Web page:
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6:47Creating UDT Definitions
2:10Manually Creating UDT Instances
5:00UDT Multi-Instance Wizard
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Learn how to create UDT instances, in the same way you would configure standard Tags.
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[00:00] In this lesson, we'll talk about creating UDT instances. If you've been following along with prior videos under this topic, we're going to pick up right where we left off with our sensor type, which includes humidity and temperature tags as we see here. I would like to create an instance of this sensor UDT, which again is separate from a UDT definition. To create our instance, I need to find my way into the tags tab since instances live with the rest of our tags, not with the definitions, which are more like designs than actual tags. Once I'm here, I can add a UDT instance in effectively the same way I'd add another tag. Clicking the tag plus icon at the top of the tag browser will expand a dropdown for us. And from there we'll select data type instance, and then sensor. This will bring up the tag editor, which looks pretty similar to the UDT definition editor, except that we're now dealing with tags for an actual sensor.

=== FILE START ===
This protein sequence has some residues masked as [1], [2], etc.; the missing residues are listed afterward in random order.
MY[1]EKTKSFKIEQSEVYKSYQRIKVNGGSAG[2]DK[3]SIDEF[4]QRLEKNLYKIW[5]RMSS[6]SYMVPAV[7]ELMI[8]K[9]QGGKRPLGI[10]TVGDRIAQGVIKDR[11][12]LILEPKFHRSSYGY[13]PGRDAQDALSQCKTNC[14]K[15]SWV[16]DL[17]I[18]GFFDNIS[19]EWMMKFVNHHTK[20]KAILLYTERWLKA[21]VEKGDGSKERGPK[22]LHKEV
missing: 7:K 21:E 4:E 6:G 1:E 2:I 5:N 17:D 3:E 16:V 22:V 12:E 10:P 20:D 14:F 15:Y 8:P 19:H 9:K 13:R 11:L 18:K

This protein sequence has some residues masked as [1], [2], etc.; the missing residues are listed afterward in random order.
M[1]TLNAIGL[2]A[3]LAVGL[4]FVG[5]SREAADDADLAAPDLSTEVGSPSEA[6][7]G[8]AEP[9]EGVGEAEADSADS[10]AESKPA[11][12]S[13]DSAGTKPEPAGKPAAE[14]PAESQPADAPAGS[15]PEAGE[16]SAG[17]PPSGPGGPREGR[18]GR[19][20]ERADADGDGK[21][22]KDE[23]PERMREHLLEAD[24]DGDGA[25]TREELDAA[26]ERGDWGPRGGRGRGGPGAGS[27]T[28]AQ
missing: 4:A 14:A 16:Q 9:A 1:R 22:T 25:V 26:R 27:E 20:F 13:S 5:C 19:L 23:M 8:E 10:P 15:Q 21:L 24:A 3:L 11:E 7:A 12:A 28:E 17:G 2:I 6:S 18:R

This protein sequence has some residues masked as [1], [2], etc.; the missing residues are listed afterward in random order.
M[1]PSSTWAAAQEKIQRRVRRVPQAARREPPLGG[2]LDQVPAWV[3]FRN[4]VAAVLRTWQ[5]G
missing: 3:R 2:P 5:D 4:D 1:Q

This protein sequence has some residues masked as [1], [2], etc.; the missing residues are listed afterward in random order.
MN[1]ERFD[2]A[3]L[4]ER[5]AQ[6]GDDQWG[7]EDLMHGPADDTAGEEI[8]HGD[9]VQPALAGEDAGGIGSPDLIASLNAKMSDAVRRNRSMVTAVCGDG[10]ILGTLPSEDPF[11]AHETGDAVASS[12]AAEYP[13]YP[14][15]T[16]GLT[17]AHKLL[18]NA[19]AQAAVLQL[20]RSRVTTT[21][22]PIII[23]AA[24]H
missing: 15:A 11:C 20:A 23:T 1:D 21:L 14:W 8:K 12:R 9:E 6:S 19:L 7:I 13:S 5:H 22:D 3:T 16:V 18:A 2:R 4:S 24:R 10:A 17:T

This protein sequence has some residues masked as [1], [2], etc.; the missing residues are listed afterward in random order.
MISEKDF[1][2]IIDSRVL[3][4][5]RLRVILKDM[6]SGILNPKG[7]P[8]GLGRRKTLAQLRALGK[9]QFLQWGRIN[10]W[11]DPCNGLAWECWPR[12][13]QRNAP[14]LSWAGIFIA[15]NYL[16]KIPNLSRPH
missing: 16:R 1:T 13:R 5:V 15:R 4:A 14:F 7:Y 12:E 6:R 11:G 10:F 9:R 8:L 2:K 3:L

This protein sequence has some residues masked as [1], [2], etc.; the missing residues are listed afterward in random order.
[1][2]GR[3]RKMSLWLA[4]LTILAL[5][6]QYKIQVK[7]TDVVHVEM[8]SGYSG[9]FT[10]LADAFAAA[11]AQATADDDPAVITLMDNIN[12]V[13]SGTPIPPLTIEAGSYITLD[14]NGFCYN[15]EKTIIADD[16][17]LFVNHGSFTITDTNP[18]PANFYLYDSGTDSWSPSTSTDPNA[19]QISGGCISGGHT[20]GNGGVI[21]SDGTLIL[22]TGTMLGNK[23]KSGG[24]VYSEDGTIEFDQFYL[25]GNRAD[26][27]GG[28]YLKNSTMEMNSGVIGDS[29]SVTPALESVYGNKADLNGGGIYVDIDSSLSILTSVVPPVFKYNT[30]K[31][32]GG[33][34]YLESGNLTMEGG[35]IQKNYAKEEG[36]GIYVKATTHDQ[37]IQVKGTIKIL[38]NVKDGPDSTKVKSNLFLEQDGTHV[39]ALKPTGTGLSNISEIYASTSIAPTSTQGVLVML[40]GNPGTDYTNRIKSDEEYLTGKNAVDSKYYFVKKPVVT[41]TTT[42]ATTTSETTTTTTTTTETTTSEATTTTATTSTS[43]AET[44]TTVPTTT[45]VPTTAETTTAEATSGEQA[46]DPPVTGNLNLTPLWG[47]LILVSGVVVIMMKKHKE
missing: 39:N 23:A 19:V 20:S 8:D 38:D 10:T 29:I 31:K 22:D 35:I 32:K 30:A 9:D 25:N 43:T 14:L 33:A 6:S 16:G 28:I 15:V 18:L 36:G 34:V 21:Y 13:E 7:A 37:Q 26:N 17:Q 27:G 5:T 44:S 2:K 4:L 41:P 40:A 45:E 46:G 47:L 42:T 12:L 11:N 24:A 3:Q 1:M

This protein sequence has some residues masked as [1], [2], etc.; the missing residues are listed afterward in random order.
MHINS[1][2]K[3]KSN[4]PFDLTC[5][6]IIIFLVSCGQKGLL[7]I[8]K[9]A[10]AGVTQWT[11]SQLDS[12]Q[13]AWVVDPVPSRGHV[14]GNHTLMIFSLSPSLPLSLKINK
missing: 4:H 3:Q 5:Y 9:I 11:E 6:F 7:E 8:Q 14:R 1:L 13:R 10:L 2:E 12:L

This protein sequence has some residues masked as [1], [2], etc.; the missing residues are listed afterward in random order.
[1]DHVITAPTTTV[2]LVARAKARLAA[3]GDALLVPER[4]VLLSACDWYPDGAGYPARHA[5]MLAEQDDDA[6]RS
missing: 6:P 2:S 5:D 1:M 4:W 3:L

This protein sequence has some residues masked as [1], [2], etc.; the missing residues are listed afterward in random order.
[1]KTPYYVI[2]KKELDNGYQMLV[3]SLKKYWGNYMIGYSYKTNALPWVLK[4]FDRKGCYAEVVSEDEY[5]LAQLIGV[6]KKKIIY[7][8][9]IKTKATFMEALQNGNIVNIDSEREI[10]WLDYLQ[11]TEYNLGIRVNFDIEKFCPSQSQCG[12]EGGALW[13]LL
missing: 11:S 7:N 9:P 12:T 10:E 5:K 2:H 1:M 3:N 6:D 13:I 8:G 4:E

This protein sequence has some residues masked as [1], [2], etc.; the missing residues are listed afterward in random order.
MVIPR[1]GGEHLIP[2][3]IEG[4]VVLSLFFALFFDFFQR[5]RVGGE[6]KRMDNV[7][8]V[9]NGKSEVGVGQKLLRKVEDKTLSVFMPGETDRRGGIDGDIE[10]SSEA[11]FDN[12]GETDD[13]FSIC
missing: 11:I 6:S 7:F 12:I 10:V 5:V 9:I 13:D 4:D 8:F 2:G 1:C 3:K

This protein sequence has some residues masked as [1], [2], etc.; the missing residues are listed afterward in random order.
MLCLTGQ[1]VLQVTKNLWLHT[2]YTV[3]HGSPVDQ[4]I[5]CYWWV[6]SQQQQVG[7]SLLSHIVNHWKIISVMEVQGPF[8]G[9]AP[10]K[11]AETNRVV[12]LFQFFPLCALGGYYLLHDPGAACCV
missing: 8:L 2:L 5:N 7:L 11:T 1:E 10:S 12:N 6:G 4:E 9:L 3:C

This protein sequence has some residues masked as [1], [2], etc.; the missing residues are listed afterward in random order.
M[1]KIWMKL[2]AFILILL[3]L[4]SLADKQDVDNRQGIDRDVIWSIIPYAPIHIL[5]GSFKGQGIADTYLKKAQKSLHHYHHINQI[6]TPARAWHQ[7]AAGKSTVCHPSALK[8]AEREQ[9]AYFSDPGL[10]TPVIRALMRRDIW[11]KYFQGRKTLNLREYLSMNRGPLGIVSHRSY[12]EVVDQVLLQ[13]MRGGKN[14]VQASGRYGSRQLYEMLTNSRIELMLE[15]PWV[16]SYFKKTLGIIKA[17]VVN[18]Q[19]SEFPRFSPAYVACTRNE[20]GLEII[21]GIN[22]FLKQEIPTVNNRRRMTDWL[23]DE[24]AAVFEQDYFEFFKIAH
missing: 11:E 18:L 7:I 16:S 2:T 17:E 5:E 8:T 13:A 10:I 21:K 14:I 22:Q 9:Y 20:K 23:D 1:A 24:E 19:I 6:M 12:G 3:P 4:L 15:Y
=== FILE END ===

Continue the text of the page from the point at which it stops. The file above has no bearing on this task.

[01:00] I'll begin by giving the sensor a good name, something like sensor one, hitting the enter key when I'm done, which will change the name in the type structure. Now, believe it or not, we're nearly done with creating our instance. The last thing we need to do is specify values for any parameters our UDT is relying on. So I'll find the parameters field here and then click the pencil icon on the right-hand side. All of the OPC tags in our sensor type are relying on the SensorNum parameter here to decide which sensors items to look at. Since I'm setting up an instance for sensor one I'm just going to set the value here to one, then hit enter and click commit at the bottom. And that's it. Our UDT definition has already been set up to take care of the rest, so I can click okay at the bottom to finish creating the instance. And we'll see right away in the tag browser that our instance is working. To create additional instances we could run through the same interface again or copy and paste the instance changing the parameter for each paste. We'll also look at more advanced ways of creating many instances at once in a later video.